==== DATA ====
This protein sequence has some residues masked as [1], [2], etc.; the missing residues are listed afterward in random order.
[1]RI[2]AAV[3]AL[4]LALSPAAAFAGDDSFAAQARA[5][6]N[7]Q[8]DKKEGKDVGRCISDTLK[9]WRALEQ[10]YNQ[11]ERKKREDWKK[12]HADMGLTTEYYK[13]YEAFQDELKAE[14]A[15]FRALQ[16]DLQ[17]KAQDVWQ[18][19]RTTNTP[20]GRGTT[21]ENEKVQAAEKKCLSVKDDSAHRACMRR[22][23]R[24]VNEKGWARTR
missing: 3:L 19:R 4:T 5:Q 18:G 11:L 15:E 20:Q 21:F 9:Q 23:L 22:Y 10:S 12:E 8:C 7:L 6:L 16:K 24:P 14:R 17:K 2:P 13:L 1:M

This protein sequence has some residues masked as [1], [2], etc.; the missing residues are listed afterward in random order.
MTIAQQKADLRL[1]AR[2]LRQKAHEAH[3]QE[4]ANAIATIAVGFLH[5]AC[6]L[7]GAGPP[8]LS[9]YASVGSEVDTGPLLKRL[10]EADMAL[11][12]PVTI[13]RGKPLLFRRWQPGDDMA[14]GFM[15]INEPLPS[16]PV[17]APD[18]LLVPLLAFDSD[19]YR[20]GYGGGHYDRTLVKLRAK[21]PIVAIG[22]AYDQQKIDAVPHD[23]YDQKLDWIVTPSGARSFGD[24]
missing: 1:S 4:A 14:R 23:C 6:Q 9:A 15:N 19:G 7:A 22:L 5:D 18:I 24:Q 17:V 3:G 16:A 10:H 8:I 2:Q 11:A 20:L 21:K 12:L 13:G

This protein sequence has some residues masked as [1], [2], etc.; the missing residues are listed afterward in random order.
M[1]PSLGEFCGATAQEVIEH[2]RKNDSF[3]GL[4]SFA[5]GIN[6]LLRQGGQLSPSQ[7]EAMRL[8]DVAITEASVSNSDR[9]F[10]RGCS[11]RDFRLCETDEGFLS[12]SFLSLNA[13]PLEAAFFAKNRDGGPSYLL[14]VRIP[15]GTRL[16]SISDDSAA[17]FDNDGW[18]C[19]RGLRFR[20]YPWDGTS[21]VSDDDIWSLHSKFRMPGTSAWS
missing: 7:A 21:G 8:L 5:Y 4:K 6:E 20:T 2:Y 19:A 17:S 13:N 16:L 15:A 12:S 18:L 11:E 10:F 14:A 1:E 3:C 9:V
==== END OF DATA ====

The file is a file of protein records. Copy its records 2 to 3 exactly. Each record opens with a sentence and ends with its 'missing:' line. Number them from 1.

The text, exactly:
This protein sequence has some residues masked as [1], [2], etc.; the missing residues are listed afterward in random order.
MTIAQQKADLRL[1]AR[2]LRQKAHEAH[3]QE[4]ANAIATIAVGFLH[5]AC[6]L[7]GAGPP[8]LS[9]YASVGSEVDTGPLLKRL[10]EADMAL[11][12]PVTI[13]RGKPLLFRRWQPGDDMA[14]GFM[15]INEPLPS[16]PV[17]APD[18]LLVPLLAFDSD[19]YR[20]GYGGGHYDRTLVKLRAK[21]PIVAIG[22]AYDQQKIDAVPHD[23]YDQKLDWIVTPSGARSFGD[24]
missing: 1:S 4:A 14:R 23:C 6:Q 9:A 15:N 19:G 7:A 22:L 5:D 18:I 24:Q 17:V 3:G 16:A 10:H 8:I 2:Q 11:A 20:L 21:K 12:L 13:G

This protein sequence has some residues masked as [1], [2], etc.; the missing residues are listed afterward in random order.
M[1]PSLGEFCGATAQEVIEH[2]RKNDSF[3]GL[4]SFA[5]GIN[6]LLRQGGQLSPSQ[7]EAMRL[8]DVAITEASVSNSDR[9]F[10]RGCS[11]RDFRLCETDEGFLS[12]SFLSLNA[13]PLEAAFFAKNRDGGPSYLL[14]VRIP[15]GTRL[16]SISDDSAA[17]FDNDGW[18]C[19]RGLRFR[20]YPWDGTS[21]VSDDDIWSLHSKFRMPGTSAWS
missing: 7:A 21:G 8:L 5:Y 4:K 6:E 20:T 2:Y 19:A 17:S 13:N 16:L 15:A 12:S 18:L 11:E 10:F 14:A 1:E 3:C 9:V